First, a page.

A good rule within documentaries about trans people is to avoid depicting the subject before transitioning. But that’s always a complex issue when that documentary is about someone famous. Mel‘s titular subject, Mel Daluzyan, is a former Armenian weightlifting champion. And the documentary has to have its share of archive footage.
Thankfully, Mel lets its titular subject tell his side of the story through narration. Through those segments, he explains that he was alright when people used his deadname during competitions. But he eventually starts feeling the pressure to be like his birth gender in other settings. Thus, he pushes back and comes out, shocking his Christian country.
Mel isn’t just a story about one trans man. The documentary, of course, captures the traditions of a country with an anti-trans backlash. This mid length documentary also finds some screen time for his girlfriend, Lilit. She’s a good interview, with strong opinions against Armenian tradition became one of the things she has in common with Mel.
Through interviews, Daluzyan talks about how lucky he is to have her, but having Lilit isn’t enough, as the rest of Mel shows his rocky attempts at returning to sports. It also shows his difficulties with Lilit as they move to the Netherlands, a country with more 2LGBT+ freedoms.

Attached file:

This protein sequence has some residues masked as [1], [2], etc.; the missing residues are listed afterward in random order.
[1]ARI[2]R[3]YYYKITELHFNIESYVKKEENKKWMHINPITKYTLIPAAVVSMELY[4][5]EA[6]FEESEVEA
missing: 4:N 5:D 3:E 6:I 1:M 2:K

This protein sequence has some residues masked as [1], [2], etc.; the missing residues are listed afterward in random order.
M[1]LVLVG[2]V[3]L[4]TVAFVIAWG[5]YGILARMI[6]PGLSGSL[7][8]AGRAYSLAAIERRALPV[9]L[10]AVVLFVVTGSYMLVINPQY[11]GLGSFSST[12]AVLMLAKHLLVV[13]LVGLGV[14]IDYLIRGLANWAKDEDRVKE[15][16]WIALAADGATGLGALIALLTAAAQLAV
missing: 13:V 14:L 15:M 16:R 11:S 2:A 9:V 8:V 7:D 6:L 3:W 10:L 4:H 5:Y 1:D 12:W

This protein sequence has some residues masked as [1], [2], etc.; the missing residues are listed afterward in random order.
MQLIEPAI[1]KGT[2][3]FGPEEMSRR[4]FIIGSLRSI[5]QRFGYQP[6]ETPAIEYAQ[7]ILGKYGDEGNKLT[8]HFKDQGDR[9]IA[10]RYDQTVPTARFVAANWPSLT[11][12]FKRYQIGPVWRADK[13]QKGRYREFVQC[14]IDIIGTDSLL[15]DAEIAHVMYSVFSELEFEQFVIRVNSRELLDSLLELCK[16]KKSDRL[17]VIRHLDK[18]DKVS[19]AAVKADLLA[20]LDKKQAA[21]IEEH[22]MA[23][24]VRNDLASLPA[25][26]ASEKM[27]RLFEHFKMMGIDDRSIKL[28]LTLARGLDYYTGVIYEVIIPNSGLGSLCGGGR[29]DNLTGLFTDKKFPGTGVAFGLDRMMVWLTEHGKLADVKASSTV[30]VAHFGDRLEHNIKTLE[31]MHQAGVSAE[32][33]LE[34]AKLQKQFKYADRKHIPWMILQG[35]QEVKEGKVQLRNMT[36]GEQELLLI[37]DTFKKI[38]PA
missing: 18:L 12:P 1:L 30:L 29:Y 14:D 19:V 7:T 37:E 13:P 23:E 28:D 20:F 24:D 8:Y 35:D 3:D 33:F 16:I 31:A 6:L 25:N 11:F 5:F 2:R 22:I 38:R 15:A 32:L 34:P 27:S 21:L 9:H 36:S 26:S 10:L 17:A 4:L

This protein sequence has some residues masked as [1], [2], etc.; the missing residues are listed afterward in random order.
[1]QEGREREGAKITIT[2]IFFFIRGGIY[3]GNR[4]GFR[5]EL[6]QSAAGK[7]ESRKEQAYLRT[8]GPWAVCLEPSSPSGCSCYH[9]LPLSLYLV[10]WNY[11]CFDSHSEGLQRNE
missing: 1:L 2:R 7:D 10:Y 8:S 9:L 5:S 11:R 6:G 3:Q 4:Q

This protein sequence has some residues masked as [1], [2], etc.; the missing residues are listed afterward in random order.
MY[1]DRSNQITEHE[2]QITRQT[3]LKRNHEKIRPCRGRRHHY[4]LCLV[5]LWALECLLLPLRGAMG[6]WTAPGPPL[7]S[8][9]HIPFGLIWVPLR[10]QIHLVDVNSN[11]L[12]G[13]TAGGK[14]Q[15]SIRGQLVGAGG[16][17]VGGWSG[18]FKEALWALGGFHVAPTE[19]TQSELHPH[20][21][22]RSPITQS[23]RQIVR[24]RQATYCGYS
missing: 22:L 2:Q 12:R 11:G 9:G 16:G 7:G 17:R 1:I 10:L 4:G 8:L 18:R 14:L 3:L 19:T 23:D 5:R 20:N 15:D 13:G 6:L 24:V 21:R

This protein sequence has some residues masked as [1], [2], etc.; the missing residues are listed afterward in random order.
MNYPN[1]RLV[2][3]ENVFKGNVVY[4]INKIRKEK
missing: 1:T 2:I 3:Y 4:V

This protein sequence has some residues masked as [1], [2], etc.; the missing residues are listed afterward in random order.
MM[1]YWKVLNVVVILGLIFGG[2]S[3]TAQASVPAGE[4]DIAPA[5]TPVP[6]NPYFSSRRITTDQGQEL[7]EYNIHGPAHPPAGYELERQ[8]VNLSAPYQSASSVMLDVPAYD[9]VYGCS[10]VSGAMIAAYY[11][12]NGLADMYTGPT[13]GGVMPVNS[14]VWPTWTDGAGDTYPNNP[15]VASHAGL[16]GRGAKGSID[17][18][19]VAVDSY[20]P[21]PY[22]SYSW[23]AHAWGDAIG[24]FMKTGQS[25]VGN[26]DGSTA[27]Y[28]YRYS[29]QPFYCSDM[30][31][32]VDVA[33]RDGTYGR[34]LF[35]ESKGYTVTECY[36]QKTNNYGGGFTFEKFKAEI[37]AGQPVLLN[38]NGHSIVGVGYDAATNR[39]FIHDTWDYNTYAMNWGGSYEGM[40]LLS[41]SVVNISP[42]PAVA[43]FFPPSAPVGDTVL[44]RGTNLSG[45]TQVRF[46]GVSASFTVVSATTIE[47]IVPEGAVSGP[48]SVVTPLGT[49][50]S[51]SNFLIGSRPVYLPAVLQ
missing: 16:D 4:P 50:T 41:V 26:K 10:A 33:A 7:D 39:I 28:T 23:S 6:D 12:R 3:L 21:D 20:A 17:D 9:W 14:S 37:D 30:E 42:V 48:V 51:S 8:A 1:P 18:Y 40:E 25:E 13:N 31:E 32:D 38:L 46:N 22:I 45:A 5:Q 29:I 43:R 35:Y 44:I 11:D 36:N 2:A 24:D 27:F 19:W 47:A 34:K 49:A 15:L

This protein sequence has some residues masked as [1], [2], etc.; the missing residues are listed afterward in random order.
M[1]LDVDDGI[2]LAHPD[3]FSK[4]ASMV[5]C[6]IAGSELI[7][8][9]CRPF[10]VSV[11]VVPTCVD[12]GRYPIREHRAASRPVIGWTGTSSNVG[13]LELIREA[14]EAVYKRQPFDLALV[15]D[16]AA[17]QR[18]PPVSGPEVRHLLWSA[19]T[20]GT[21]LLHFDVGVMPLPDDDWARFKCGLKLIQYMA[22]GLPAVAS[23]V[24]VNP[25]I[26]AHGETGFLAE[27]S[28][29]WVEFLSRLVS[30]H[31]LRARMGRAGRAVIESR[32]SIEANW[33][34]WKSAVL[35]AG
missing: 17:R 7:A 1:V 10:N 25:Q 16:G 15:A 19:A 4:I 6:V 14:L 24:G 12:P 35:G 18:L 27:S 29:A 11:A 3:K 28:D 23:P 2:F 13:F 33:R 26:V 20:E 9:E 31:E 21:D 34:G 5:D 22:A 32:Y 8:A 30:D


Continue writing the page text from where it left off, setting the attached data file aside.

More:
Mel as a documentary has its issues, but the best thing I can say about it is that it shows trans refugees as just like us. He does mundane things that speak to his desire to belong. He paints his home and years for love just like us.
Another thing I like about Mel is how it shows Daluzyan as a member of any diasporic community. He, in small ways, still concerns himself with Armenian politics. Armenia has been in the headlines but not for trying to oust certain politicians. Despite being centrists, the diaspora considers them to be dictatorial are probably why Armenia is so anti-trans.
The few nitpicks that I might write about Mel is that its mundanity can sometimes work against it. The voiceovers have him talk about how he likes the Netherlands’ openness to pro-2LGBT+ stances, but it doesn’t show him engaging with that community or other communities within a presumably diverse country.
Mel’s mid length is also a problem because it doesn’t fully capture Daluzyan’s relationship with his Lilit. and it also leaves out a few Google-able facts about him. But I have a feeling that this doc has been on the backburner before it came out last year. Besides, for the most part, it captures enough of the raw emotions of a trans man as well as those around him.
Watch Mel on OVID.